Full Disclosure: I’m the senior program director at the DC Creative Writing Workshop. I covered the award ceremony where Bank of America honored our executive director, and I wanted to share it here. Congrats again Nancy!
With two young people from her program, Nancy Schwalb approached the podium. “As you can see, I brought my bosses with me,” she told a laughing crowd Thursday evening.
The DC Creative Writing Workshop’s executive director, known for her wit and sense of humor, continued. “Our organization’s so small—hey! There’s our senior program director! And over there’s our program manager,” Schwalb said, pointing into the audience. “That’s it for our staff—oh! And most of our board is also here tonight.”
Everyone in the packed penthouse laughed until their faces turned red.
Watching Schwalb work the room, the attendees couldn’t have known she was nervous in the days leading up to the award ceremony at the Bank of America building downtown.
She was among the Community Champions the financial institution honored Nov. 10 at the 2011 Greater Washington Neighborhood Excellence Initiative™ Awards.
Since 2004, Bank of America’s initiative has recognized, nurtured and rewarded organizations, local heroes and student leaders who enriched their communities and inspired others to get involved.
In 1995, Nancy Schwalb got involved when she founded the DC Creative Writing Workshop, which uses arts education to transform the lives of at-risk youths living in DC’s Congress Heights neighborhood, an often forgotten part of the city. According to recent data from the Social Justice Center at Georgetown University, Ward 8, which encompasses Congress Heights, has educational hurdles.
For starters, among 16-19 year-olds, the high school dropout rate was 16 percent, “substantially higher than the district average of 10.1 percent.” The center also found that “one third (34 percent) of Ward 8’s population over 25 did not have a high school diploma, which was about average for the District.”
Additionally, 7 percent of residents don’t even have a 9th grade education, and the Median Annual Income is $32,348, according to recent statistics.
Since its founding, the DC Creative Writing Workshop has expanded from its base of operation at Hart Middle School to two neighboring schools—Simon Elementary and Ballou Senior High—to accommodate increased demands.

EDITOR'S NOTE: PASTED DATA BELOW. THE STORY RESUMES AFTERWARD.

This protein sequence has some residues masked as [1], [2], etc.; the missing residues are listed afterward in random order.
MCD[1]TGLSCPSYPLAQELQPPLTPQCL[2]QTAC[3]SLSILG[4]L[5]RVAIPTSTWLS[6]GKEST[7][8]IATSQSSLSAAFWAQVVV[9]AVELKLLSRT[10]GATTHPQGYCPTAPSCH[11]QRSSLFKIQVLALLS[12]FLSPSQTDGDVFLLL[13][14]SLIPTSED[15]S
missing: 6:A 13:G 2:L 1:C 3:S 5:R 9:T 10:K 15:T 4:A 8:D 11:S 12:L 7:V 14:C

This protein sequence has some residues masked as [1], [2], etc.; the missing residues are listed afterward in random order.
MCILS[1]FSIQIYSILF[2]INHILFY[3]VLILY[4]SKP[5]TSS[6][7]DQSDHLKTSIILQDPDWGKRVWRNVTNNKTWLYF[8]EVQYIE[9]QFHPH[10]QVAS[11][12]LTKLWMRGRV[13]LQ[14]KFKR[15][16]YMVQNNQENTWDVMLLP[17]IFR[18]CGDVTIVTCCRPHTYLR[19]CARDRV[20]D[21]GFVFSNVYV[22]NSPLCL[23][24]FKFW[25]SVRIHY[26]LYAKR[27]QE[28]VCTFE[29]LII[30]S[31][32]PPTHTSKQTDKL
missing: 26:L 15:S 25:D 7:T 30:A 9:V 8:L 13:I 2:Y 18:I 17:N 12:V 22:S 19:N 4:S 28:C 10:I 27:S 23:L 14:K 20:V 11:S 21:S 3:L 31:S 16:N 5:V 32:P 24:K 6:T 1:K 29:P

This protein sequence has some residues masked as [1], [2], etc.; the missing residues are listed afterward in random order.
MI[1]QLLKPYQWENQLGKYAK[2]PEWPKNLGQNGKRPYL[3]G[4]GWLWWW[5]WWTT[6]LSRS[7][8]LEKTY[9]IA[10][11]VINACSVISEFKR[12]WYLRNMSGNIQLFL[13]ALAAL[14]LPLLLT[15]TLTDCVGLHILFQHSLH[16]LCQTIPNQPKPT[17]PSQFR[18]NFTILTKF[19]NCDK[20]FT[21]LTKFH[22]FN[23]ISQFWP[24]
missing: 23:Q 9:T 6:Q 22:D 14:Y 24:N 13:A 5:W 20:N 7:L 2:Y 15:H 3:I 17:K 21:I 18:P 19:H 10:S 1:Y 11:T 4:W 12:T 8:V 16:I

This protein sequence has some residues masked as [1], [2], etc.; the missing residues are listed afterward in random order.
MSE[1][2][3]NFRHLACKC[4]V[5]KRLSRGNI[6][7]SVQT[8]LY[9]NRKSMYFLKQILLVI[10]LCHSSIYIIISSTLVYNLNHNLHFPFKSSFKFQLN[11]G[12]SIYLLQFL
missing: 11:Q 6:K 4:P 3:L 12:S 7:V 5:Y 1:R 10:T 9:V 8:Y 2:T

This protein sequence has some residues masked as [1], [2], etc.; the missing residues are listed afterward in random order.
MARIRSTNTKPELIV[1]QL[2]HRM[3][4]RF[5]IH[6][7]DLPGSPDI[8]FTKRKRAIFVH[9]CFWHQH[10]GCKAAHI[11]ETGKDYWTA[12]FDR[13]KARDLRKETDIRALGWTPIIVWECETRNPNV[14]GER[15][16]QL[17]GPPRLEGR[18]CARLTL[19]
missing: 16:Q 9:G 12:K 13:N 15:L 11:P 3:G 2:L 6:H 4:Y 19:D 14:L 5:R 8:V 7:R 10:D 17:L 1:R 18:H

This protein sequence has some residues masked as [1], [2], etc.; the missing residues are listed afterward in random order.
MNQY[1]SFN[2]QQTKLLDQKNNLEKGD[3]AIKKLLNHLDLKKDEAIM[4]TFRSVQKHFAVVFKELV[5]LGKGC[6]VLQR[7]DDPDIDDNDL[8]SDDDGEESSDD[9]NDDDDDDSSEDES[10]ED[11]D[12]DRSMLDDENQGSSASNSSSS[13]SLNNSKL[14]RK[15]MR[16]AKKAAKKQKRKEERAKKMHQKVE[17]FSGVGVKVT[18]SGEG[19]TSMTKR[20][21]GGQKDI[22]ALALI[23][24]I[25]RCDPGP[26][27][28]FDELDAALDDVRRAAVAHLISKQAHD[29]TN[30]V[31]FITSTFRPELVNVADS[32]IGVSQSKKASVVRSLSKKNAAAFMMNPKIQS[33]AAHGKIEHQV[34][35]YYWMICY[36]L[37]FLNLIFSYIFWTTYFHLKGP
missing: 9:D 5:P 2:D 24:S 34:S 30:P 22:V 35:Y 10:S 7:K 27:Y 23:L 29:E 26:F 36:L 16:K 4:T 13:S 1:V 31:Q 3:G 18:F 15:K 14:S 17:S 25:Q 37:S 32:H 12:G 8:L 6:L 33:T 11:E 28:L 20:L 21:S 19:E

The Workshop’s creative outlets help our students resist the lure of the streets. Through the nonprofit, thousands of students have attended readings, plays and other literary events, won dozens of writing awards, and enjoyed a wealth of new experiences not otherwise available to young people in Ward 8.
Many of our former students go on to universities such as NYU, George Washington, Penn State and UNC’s Chapel Hill campus, to name a few. (To see more photos of our students, visit our Facebook page!)
According to Bank of America, local heroes, like Nancy Schwalb, “are vital voices for change and role models who move into action, making life markedly better in their neighborhoods.”
The award ceremony and penthouse reception was a fitting way to honor a woman whose superpowers—according to those in the know—include “vocabulary boost, peripheral vision, cookie crumb pinpointing, and indestructibility.”
That night Schwalb was every bit the superhero in her black pant suit, posing for photos with her young-writers-in-residence—Michael Johnson and Renita Williams—who accompanied her earlier to the podium.
The $5,000 Bank of America awarded to Schwalb will help the DC Creative Writing Workshop hire more former students, like Mike and Renita, through its youth employment program.
One thought on “Nancy Schwalb: A Community Champion”
DC Creative Writing Workshop (DC) do wonderful things for at-risk-youth. They provides writing, literature and drama classes to at-risk-youth from ward 8 enhancing their self-confidence and creativity, as well as writing skills. At-risk youth are children/youth who are more likely to drop out of school due to a variety of demographic, socioeconomic, and institutional characteristics. They are those youths that have a high risk of ending up in gangs and other criminal activity, teen pregnancy, etc. This article discusses everything about at-risk youth: http://www.atriskyouthprograms.com/youth-programs/what-is-an-at-risk-youth.html